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Author Topic: Challenge: Algorithms having only one line of code.  (Read 33296 times)
Ralph
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« Reply #90 on: March 31, 2006, 05:20:49 PM »

O.K., Moneo, you have had a few responses.  Now, what are you going to do with them?  I envision you will cull them, arrange them in some order, with a nice description preceding each one, and sort of customize there presentation, besides providing a neat identifiction tag for each one.  If that is your intention, it might be a good idea to let the folks know your intentions, publish what you have so far, and further invite more posts on the subject.

Regards,

Ralph
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Ralph, using QuickBASIC 4.5 and Windows XP Home Edition and Service Pack 2, with HP LaserJet 4L printer.
Moneo
Na_th_an
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Posts: 1971


« Reply #91 on: March 31, 2006, 11:06:58 PM »

Quote from: "Ralph"
O.K., Moneo, you have had a few responses.  Now, what are you going to do with them?  I envision you will cull them, arrange them in some order, with a nice description preceding each one, and sort of customize there presentation, besides providing a neat identifiction tag for each one.  If that is your intention, it might be a good idea to let the folks know your intentions, publish what you have so far, and further invite more posts on the subject.

Regards,
Ralph

I revived this old thread for the purpose of correcting a rounding algorithm that I had posted back in 2003. I was concerned that someone might be using that old algorithm and sometimes getting wrong results while rounding negative numbers.

Then people started posting other algorithms, and the thread got started up again.

I already have a tutorial on algorithms which I wrote a few years ago for QBNZ. I might consider updating this tutorial for publication on the QB Express, in which case I'll scan this entire thread again to pick up any algorithms which in my opinion are worth including. This tutorial already gives credit to the author of each algorithm.

I agree with you had I intended to publish these algorithms. Yes, letting everyone know would have been a good idea. However, as I said before, this was not my intention. If you have the inclination to publish these algorithms, you're entirely free to do so.
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yetifoot
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Posts: 575



« Reply #92 on: April 01, 2006, 11:28:43 AM »

Heres the plan

1.  Ask for Algorithms.
2. HuhHuh
3. Profit
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yetifoot
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Posts: 575



« Reply #93 on: April 26, 2006, 12:04:27 PM »

Heres a couple i came across recently that i found quite interesting.  They are for testing if an addition or subtraction causes an overflow (ie the result is out of signed range)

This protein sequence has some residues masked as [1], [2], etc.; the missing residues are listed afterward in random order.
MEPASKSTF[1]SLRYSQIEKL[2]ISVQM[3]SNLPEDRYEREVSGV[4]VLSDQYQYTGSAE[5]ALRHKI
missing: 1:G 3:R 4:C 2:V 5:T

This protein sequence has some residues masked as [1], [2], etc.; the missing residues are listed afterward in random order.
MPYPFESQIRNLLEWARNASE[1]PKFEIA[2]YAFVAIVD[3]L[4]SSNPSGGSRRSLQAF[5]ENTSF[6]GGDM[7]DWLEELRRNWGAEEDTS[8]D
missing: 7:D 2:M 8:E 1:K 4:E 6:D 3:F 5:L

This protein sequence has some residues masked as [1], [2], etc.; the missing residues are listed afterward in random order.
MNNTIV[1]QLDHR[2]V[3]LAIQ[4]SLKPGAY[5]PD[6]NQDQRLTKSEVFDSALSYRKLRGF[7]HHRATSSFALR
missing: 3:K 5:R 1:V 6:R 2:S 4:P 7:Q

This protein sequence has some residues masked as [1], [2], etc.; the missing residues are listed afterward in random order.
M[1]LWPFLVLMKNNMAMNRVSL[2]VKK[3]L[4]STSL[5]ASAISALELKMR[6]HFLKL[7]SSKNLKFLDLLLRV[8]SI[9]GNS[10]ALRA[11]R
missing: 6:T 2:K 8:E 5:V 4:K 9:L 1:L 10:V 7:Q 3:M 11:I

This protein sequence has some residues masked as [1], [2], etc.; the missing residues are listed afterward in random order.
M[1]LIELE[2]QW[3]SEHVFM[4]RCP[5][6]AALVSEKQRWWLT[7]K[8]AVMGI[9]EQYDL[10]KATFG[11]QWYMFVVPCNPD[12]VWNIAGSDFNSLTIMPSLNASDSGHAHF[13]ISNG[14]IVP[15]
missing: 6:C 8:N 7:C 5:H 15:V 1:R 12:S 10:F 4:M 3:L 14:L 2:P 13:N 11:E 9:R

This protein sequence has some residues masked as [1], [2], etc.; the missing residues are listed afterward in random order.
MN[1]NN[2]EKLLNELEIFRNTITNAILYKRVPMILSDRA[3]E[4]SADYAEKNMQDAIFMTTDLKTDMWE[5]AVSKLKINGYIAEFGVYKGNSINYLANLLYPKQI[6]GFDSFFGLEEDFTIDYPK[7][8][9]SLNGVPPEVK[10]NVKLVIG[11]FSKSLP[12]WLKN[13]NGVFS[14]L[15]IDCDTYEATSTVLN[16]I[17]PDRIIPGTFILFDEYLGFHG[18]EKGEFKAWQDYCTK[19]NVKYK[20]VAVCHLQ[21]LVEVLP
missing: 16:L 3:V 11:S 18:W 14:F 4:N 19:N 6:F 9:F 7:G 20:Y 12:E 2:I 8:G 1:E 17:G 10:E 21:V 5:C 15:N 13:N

These examples assume that a and b are 16-bit signed values.  This can be changed by changing the AND &H8000 to other values (ie &H80 for 8-bit).

Here is a link to a topic where redcrab explained to me exactly how they work

http://www.freebasic.net/forum/viewtopic.php?t=3914

Addition
Code:
overflow = ((a XOR (NOT b)) AND (a XOR (a + b)) AND &H8000) <> 0


Subtraction
Code:
overflow = ((a XOR b) AND (a XOR (a - b)) AND &H8000) <> 0
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Moneo
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Posts: 1971


« Reply #94 on: April 26, 2006, 09:49:29 PM »

Vert good, Yetifoot, these algorithms for detecting overflow could come in handy for not having to use ON ERROR.
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yetifoot
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Posts: 575



« Reply #95 on: April 27, 2006, 01:37:49 PM »

I think they would have to be modified for use in QB, because the code itself will cause an overflow (due to a+b, or a-b).  They are more useful for FB, because FB does not do overflow checks (unless it's switched on with -ex, or -exx).
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Antoni Gual
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« Reply #96 on: May 03, 2006, 02:55:30 PM »

QBasic does not signal overflow if compiled without the /d  option. Only interpreted QB always signals overflows, and your code would fail there.
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Antoni
yetifoot
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Posts: 575



« Reply #97 on: May 05, 2006, 09:01:07 AM »

Quote from: "Antoni Gual"
QBasic does not signal overflow if compiled without the /d  option. Only interpreted QB always signals overflows, and your code would fail there.


Thanks for the clarification, I have not used QB/QBASIC much so I don't know much about it.
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